Wednesday, October 18, 2023

Bunker Hill, west

TL;DR -- There are many reasons to be interested in New Spain and New England. Too, CalState has examples of research. We have seen such elsewhere. An example was Berkeleyites looking into the jaunts, early on, of Jedediah Strong Smith. More coming.  


There are plenty of sites with the name, no doubt. But, our focus is Los Angeles (LA), in the great State of California. We have mentioned Los Angeles, several times, and will continue to do so. There are many reasons for this interest, some of them personal. But, New England influence was there early on. And, the site is rich for providing information related to following the 250 years of the U.S. and its development. 
L.A., 1869 
from Rediscovering Downtown L.A.'s 
Lost Neighborhood of Bunker Hill
(see red circle in the
map of the next photo)

So, LA has hills. This photo was taken in the area of First and Broadway in 1869. Bunker Hill is mentioned in the caption. Some say that the hill was named because there was a Fort nearby. A 1849 document mentions the name. About the time of this photo, a developer brought the name as  a remembrance of the battle of the Revolution, in the Boston area. The 1849 document was in Spanish, the language of New Spain. The developer was from the east. 

Note: This event was covered in each issue of The Massachusetts MagazineRegimental History Series, background and motivation

As we mentioned, our early interest was New England cousins who established regular coach traffic in the 1850s between St. Louis, MO and San Francisco, CA via El Paso, TX and Tucson, AZ and LA. We looked at the site of Butterfield's operation which was the Mirror building which became the home of the L.A. Times for whom John worked back in the early '60s. 

Below, we show an area near the LA City Hall which has quite a history itself. The photo looks along Temple Street from Main. It was circa 1884. Then, we have two snaps of Google shots in the area. Why do this? Places have history. Technology will be very useful in helping us preseve history, especially through the use of older photos from which people can determine landmarks.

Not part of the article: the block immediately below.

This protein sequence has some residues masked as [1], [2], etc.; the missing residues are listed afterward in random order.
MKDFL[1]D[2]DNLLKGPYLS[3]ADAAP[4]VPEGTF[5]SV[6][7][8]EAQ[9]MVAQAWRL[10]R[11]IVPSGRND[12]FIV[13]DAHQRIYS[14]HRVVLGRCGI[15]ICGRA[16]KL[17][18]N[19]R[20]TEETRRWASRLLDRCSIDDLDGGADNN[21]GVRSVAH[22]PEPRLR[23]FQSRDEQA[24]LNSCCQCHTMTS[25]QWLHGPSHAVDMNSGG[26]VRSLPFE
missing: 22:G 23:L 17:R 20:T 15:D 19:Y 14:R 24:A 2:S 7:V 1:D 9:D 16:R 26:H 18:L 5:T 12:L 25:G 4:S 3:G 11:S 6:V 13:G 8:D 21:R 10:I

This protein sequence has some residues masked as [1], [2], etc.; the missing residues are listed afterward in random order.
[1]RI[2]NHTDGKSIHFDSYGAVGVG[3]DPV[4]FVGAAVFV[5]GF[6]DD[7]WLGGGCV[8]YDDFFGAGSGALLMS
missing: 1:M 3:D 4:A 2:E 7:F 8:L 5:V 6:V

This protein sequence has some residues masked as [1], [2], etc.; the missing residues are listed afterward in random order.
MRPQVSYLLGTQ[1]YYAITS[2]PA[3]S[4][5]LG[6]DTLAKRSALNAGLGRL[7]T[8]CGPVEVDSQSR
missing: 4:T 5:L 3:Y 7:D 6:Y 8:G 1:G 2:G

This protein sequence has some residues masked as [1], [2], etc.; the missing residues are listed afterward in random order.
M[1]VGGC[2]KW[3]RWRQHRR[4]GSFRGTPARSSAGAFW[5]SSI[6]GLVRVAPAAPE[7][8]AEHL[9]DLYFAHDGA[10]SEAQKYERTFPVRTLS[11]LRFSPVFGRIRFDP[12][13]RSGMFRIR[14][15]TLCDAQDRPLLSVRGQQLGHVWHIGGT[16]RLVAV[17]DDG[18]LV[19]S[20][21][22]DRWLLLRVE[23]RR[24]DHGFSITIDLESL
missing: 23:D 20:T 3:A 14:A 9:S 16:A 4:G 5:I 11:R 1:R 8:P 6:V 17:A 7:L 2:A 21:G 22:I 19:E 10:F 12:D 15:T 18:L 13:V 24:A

Perish a thought? Technology now involves AIn't (search in this blog and see our comments which are very much on solid foundations - pun intended). So, in the future, we will have to decide whether some set of old photos is of the "fakery" that has been the main output of supposed sophisticiated technology over the past year. Thanks, young guys (mainly). 

Okay, I put this together. The Hill will be up slope shown here. Ignoring particulars, for now, close to this intersection is where the Cathedral of St.Vibiana was for a long while. The Cathedral is now up on the top of this hill with the name of the Cathedral of our Lady of the Angels. Vibiana is an event center. 

Heading up the hill along Temple from
Main to the
Cathedral of our Lady of the Angels 

The circle for City Hall needs to move
to the left two streets. It is between
Spring (where the entry is) and
Main. And, in the middle of the area
from 1st to Temple.  
Okay, we started this thread yesterday with a post showing the early Cathedral in the scrubbed desert that is LA. It got deleted. So, here is something for credence. 

I found this page at the site of California State, Long Beach which has the title: A visit to Old Los Angeles. It has a collection of wonderful photos over the years. For me, I want to gather and document the middle period which would be from the start of New England's influence as New Spain's grasp was loosened up until after WWI. 

The developer mentioned above was Prudent Beaudry. We will look further into his work. 

Note: New France - Prudent Beaudry. Interesting. Lots of those coming into the area were from New England. We use the term to cover the northern and southern origins, loosely.  

Incidently, John has personal reasons to do this research. Ann had family involved with early development both in L.A. and the San Francisco areas, including a great-grandfather who went west to see San Francisco in the heyday of the mania of gold. 

Now, the mania? Seems to be technology gone wild like some kids like to do at spring break. 

Remarks: Modified: 04/08/2024

02/04/2024 -- Wikipedia page on Bunker Hill, Los Angeles

02/09/2024 -- Used this at a FB New England Historic and Genealogical group's photo. 

02/19/2024 -- Bunker Hill, the Cathedral, and such. 

04/08/2024 -- Put comment about City Hall's location. The circle points to the label for the Park. The building itself borders on Spring on its front and Main on its rear. And, it's nestled between Temple and 1st Streets. 

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